Are lockdowns really about protecting the elites who can afford to shelter at home?

Are the poorest people bearing the cost of lockdowns for the richest?

Why is the WHO praising lockdowns while another UN agency is warning about the dangers?


Isn’t the bigger problem that there are millions of people living on $1.90 a day?

And that maybe instead of rushing back to normal we tackle that problem along the way?


Lockdowns mean income goes to zero. People who were already dirt poor are pushed into a life-or-death struggle.

India has not had a famine in several decades because of growing economy. That may change if the economy collapses with massive unemployment.

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When you guys are acting all concerned about the poor, I am immediately suspicious.


Back in the 1970s, liberal analysts said massive famines would kill hundreds of millions in places like India:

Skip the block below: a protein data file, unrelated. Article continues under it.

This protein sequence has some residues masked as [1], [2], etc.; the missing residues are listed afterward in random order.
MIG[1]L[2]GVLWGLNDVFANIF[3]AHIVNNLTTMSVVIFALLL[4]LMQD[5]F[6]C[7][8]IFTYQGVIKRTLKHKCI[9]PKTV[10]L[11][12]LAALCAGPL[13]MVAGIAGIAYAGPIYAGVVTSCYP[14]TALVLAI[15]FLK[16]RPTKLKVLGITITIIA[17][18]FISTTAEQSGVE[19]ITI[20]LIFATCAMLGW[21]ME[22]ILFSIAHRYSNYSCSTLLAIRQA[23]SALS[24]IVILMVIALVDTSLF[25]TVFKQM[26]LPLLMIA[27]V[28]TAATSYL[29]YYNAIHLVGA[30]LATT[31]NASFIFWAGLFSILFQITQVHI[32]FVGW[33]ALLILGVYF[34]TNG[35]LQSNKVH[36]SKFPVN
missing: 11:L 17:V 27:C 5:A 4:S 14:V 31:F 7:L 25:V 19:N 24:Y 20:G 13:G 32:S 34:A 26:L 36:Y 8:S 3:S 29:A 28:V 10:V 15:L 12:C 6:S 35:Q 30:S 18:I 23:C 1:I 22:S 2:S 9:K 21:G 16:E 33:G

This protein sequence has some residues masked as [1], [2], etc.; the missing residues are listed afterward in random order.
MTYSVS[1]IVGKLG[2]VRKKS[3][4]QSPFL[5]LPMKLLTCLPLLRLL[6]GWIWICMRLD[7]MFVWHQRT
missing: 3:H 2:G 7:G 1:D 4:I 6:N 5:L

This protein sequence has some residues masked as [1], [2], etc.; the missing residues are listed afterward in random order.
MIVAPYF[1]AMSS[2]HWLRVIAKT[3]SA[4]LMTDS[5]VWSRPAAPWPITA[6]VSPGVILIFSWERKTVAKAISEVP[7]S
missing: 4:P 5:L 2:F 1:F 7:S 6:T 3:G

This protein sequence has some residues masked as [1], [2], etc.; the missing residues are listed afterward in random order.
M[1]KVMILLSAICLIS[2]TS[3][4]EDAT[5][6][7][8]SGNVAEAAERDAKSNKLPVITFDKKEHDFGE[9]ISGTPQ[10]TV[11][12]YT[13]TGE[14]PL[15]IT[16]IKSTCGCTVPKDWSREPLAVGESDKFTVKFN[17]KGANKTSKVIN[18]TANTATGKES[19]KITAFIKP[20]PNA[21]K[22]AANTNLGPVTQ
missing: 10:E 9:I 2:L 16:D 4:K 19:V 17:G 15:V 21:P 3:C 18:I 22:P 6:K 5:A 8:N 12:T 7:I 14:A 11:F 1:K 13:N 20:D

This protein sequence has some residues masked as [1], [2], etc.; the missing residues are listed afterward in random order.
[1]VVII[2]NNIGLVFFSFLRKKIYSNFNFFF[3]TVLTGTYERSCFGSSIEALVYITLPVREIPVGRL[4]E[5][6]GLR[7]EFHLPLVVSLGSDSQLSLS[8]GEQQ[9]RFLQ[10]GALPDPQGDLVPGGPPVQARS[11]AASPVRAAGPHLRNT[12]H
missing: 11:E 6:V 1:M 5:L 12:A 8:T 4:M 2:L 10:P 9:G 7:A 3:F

“Population will inevitably and completely outstrip whatever small increases in food supplies we make,” Paul Ehrlich confidently declared in the April 1970 Mademoiselle. “The death rate will increase until at least 100-200 million people per year will be starving to death during the next ten years.”

Instead, free enterprise reforms allowed the economy to grow and poverty has been greatly reduced.

Lockdowns kill the economy, and they may end up killing far more people than the virus ever would. The newest figures show that 122 million people lost their jobs as a result of the lockdown in India. It may take years for the economy to recover, and millions are at risk in the meantime.

So how will they do when they are making $1.90 a day AND have COVID?

It seem the government of India need to start welfare program to help feed their people.